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Birdstrike Description Print

What is a Bird Strike?

The term Bird Strike refers to a situation in which the pilot of an airplane reports striking a bird. Following the reported strike verification of the strike will be evident on, in or surrounding the airplane or the area surrounding where the strike occurred (runway or nearby vicinity). A Bird Strike may also be confirmed by witnesses on the ground and/or photo and video documentation.

When do Bird Strikes most often occur?

The highest reported occurrence of Bird strikes happen during airplane takeoff or landing, or during low altitude flight. Some Bird Strikes have been reported at higher altitudes but the majority happen nearer to the ground at or surrounding airports. The point of impact is usually any forward-facing edge of the aircraft such as a leading wing edge, nose cone, jet engine cowling or engine inlet. Jet engine ingestion is extremely serious due to the rotation speed of the engine fan and engine design. As the bird strikes a fan blade, that blade can be displaced into another blade and so forth, causing a cascading failure. Jet engines are particularly vulnerable during the takeoff phase when the engine is turning at a very high speed and the plane is at a low altitude where birds are more commonly found.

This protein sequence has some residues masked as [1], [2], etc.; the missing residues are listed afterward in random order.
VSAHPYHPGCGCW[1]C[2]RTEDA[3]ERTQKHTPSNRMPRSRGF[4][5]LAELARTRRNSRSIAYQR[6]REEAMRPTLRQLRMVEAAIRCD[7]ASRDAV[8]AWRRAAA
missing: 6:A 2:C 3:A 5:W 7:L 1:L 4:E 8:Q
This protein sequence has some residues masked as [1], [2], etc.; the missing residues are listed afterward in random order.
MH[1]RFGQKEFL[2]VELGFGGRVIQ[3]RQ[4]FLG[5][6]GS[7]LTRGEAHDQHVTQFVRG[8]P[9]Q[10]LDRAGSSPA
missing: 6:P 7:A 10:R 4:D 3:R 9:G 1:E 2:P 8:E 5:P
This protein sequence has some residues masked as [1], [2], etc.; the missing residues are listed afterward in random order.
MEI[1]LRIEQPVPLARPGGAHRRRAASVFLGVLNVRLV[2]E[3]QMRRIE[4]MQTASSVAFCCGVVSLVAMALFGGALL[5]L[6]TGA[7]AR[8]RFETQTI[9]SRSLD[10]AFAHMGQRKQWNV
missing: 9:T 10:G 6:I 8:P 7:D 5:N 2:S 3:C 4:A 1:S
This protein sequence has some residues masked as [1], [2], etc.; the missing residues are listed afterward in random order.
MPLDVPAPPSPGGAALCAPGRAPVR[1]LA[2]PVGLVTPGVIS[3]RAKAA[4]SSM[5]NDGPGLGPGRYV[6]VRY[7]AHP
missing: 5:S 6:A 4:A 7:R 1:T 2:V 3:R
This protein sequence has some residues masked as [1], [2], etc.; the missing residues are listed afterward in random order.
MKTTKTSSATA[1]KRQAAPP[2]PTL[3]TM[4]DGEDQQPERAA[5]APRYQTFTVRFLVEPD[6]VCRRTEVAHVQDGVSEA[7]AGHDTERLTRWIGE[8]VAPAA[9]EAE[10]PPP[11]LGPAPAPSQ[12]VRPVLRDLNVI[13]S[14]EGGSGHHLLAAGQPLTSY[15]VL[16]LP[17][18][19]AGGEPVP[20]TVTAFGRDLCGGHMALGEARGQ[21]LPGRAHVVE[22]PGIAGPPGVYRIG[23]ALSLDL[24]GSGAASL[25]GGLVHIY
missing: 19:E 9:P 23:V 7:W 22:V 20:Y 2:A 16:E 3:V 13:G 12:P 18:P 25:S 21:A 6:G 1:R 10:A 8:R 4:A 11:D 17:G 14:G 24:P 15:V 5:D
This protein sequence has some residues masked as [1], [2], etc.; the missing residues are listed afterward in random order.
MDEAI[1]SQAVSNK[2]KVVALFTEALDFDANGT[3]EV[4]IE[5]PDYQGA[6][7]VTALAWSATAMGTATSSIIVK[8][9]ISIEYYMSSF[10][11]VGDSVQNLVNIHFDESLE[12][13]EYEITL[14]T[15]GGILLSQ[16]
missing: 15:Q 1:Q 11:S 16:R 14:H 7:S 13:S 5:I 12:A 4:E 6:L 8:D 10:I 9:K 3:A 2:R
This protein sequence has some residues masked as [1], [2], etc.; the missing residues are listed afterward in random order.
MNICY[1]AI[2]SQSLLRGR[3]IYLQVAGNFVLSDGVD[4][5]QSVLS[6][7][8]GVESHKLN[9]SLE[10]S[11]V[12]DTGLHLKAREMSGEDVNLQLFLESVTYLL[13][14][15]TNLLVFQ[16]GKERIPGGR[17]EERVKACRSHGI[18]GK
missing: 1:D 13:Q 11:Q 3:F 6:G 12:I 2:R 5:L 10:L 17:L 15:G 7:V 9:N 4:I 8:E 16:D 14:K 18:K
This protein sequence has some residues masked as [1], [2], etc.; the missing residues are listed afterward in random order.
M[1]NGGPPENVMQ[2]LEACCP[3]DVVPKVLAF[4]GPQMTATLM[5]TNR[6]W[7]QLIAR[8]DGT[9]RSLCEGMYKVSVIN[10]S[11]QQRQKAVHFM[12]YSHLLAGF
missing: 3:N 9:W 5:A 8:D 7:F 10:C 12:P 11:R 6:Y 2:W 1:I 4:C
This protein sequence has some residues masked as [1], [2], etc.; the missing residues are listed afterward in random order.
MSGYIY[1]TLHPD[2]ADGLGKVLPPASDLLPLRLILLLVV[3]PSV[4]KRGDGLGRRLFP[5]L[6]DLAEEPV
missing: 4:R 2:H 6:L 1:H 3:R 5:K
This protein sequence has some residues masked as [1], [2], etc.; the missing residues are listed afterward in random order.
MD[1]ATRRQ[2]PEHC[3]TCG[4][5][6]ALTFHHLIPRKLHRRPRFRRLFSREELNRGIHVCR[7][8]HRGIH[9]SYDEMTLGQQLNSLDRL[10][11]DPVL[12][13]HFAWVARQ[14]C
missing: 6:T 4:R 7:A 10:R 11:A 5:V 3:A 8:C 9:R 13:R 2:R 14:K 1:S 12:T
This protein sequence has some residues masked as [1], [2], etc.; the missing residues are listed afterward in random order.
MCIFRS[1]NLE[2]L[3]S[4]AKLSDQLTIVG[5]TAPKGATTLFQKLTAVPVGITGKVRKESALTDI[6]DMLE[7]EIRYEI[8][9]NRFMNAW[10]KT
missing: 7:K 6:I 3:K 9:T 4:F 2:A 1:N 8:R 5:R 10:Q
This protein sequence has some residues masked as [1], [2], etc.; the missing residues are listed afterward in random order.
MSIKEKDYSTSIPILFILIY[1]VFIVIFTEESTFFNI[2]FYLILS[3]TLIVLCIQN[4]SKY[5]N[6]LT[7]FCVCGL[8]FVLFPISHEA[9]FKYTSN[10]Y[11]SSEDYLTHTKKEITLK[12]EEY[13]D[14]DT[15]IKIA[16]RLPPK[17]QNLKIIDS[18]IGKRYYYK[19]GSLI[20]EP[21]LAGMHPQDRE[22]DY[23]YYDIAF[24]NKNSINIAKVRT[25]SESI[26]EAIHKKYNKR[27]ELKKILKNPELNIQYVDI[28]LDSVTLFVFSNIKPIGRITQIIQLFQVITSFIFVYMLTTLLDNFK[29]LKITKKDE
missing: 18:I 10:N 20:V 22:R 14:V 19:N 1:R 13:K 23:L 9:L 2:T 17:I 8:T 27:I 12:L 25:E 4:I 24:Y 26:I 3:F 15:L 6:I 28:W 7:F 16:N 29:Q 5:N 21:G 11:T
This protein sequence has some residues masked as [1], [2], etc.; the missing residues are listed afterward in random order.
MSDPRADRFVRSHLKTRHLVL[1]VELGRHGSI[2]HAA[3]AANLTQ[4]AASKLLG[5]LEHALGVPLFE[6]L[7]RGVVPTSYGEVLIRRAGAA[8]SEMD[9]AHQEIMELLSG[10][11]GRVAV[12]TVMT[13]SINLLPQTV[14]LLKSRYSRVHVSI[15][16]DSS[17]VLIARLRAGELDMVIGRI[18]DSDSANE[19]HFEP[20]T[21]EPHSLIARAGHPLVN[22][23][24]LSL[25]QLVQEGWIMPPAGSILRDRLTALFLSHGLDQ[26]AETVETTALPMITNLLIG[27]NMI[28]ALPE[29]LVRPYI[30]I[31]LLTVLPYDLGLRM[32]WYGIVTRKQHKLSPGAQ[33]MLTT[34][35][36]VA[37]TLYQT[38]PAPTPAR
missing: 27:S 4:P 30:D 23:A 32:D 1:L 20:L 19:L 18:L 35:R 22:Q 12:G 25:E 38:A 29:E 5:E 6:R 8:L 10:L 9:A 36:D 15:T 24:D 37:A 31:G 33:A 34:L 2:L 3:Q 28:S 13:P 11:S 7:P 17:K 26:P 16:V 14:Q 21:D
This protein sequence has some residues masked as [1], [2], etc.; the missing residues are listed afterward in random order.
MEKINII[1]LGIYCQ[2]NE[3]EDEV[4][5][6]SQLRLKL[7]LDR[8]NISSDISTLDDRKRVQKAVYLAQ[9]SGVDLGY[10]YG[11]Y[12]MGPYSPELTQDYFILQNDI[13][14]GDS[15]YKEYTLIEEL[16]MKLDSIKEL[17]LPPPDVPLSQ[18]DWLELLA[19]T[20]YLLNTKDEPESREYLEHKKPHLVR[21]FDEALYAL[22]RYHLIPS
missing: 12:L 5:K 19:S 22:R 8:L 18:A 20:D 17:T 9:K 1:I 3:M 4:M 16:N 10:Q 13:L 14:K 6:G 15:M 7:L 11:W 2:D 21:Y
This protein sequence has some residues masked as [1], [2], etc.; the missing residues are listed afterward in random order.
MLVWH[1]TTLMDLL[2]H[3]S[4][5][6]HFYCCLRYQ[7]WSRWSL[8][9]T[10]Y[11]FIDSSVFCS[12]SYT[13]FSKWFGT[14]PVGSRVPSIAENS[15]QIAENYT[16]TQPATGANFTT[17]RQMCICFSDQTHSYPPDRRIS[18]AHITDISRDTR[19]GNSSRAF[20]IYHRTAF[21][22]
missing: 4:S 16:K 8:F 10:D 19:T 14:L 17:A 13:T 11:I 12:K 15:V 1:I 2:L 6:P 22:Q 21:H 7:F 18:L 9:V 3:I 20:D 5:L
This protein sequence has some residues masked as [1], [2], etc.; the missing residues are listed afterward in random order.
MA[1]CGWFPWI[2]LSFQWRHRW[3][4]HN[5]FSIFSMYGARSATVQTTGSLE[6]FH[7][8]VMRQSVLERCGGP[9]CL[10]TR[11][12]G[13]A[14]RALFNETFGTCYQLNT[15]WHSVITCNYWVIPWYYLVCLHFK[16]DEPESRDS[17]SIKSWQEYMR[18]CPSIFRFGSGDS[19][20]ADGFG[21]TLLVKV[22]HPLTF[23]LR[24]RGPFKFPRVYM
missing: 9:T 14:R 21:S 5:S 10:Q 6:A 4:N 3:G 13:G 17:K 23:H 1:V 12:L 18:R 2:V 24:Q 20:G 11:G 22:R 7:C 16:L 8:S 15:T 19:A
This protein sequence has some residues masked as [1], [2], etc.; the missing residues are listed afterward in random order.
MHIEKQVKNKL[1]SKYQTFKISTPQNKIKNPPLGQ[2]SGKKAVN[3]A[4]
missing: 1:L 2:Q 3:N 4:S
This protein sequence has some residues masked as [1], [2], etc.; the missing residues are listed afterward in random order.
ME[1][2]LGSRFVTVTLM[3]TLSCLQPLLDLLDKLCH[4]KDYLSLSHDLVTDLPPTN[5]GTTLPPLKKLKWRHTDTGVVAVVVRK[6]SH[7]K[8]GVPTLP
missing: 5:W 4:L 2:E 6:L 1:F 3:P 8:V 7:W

With more than 90% of bird strikes occurring at low altitudes in the vicinity of airports, BirdStrikeUSA.com employs various methods to reduce bird attraction to the airport regions, operate dispersal programs and scare birds from approach and departure paths.

It is more common that bird strike results in minor aircraft damage however the potential disruption to flight schedules, aircraft and crew downtime, passenger inconvenience and risk to personnel poses ever increasing and substantial costs. The estimated cost of Bird Strikes to the U.S. aviation industry tops $600 million U.S. each year with worldwide estimates over $1.2 billion. In 2007 it was estimated the over 5700 bird strikes occurred in the United States alone.

Since 1912 bird strikes have brought down more than 360 civil and military aircraft, caused severe damage to aircraft and resulted in a reported 370 human fatalities – the figures indicative of bird strike incidents recorded only, with specialists suggesting the figure is grossly underestimated and the reporting process inconsistent.

 

 
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